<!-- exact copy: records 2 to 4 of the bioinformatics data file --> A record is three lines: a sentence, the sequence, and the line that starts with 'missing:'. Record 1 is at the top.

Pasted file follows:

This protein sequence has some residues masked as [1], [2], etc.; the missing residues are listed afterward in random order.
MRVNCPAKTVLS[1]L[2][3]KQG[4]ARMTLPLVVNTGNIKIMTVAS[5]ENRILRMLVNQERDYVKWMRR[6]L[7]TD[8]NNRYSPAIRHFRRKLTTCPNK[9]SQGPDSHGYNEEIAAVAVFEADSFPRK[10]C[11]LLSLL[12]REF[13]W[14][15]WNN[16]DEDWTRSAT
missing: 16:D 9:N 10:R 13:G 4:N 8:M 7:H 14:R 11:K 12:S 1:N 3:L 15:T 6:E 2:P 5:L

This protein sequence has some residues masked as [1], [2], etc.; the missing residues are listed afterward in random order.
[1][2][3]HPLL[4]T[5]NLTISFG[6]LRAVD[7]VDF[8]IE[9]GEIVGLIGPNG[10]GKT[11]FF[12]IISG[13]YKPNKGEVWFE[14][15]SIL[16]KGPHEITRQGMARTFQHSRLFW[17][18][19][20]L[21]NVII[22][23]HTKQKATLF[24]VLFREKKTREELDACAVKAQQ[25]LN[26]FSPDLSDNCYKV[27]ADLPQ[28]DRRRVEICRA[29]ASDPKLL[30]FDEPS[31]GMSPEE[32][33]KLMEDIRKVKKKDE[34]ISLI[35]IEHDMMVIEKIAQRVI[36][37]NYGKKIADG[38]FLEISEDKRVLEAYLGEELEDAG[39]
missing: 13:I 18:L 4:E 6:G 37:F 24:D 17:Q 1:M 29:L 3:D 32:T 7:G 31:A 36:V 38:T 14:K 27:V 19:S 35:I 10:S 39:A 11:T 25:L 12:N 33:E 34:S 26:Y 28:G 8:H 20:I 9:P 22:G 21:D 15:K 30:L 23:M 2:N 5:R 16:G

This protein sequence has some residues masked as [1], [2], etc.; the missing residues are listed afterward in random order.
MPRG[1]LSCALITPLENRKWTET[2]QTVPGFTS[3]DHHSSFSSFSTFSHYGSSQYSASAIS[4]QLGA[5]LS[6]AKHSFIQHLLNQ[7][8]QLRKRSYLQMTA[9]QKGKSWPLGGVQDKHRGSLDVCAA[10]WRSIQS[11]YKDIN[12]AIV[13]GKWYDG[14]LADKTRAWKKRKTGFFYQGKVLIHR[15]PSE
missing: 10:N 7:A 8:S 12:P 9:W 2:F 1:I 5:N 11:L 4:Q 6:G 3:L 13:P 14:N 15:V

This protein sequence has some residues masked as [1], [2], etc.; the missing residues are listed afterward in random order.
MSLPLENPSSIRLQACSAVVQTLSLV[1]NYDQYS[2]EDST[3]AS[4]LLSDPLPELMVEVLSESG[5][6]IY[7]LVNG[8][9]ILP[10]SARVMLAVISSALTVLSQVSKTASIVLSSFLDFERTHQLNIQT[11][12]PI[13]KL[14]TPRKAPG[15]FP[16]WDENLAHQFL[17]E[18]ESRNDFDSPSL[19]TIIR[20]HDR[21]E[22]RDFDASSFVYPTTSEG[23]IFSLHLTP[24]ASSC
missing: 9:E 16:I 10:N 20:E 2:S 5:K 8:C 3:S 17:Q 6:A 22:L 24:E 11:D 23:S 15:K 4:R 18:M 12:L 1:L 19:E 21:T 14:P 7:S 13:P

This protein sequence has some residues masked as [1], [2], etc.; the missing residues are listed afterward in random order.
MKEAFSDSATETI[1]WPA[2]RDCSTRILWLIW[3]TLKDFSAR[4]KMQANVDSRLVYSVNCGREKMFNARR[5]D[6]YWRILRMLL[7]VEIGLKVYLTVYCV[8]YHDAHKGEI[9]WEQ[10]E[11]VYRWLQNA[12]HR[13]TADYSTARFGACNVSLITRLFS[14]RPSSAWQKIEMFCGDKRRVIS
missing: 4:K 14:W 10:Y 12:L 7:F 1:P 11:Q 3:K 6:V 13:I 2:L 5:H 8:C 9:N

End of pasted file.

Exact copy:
This protein sequence has some residues masked as [1], [2], etc.; the missing residues are listed afterward in random order.
[1][2][3]HPLL[4]T[5]NLTISFG[6]LRAVD[7]VDF[8]IE[9]GEIVGLIGPNG[10]GKT[11]FF[12]IISG[13]YKPNKGEVWFE[14][15]SIL[16]KGPHEITRQGMARTFQHSRLFW[17][18][19][20]L[21]NVII[22][23]HTKQKATLF[24]VLFREKKTREELDACAVKAQQ[25]LN[26]FSPDLSDNCYKV[27]ADLPQ[28]DRRRVEICRA[29]ASDPKLL[30]FDEPS[31]GMSPEE[32][33]KLMEDIRKVKKKDE[34]ISLI[35]IEHDMMVIEKIAQRVI[36][37]NYGKKIADG[38]FLEISEDKRVLEAYLGEELEDAG[39]
missing: 13:I 18:L 4:E 6:G 37:F 24:D 17:Q 1:M 29:L 3:D 32:T 7:G 31:A 36:V 38:T 14:K 27:V 19:S 35:I 10:S 39:A 11:T 25:L 12:N 33:E 34:S 26:Y 28:G 8:H 20:I 9:P 22:G 21:D 15:K 30:L 23:M 2:N 5:R 16:G

This protein sequence has some residues masked as [1], [2], etc.; the missing residues are listed afterward in random order.
MPRG[1]LSCALITPLENRKWTET[2]QTVPGFTS[3]DHHSSFSSFSTFSHYGSSQYSASAIS[4]QLGA[5]LS[6]AKHSFIQHLLNQ[7][8]QLRKRSYLQMTA[9]QKGKSWPLGGVQDKHRGSLDVCAA[10]WRSIQS[11]YKDIN[12]AIV[13]GKWYDG[14]LADKTRAWKKRKTGFFYQGKVLIHR[15]PSE
missing: 10:N 7:A 8:S 12:P 9:W 2:F 1:I 5:N 11:L 4:Q 6:G 3:L 13:P 14:N 15:V

This protein sequence has some residues masked as [1], [2], etc.; the missing residues are listed afterward in random order.
MSLPLENPSSIRLQACSAVVQTLSLV[1]NYDQYS[2]EDST[3]AS[4]LLSDPLPELMVEVLSESG[5][6]IY[7]LVNG[8][9]ILP[10]SARVMLAVISSALTVLSQVSKTASIVLSSFLDFERTHQLNIQT[11][12]PI[13]KL[14]TPRKAPG[15]FP[16]WDENLAHQFL[17]E[18]ESRNDFDSPSL[19]TIIR[20]HDR[21]E[22]RDFDASSFVYPTTSEG[23]IFSLHLTP[24]ASSC
missing: 9:E 16:I 10:N 20:E 2:S 5:K 8:C 3:S 17:Q 6:A 22:L 24:E 11:D 23:S 15:K 4:R 18:M 12:L 1:L 19:E 21:T 14:P 7:S 13:P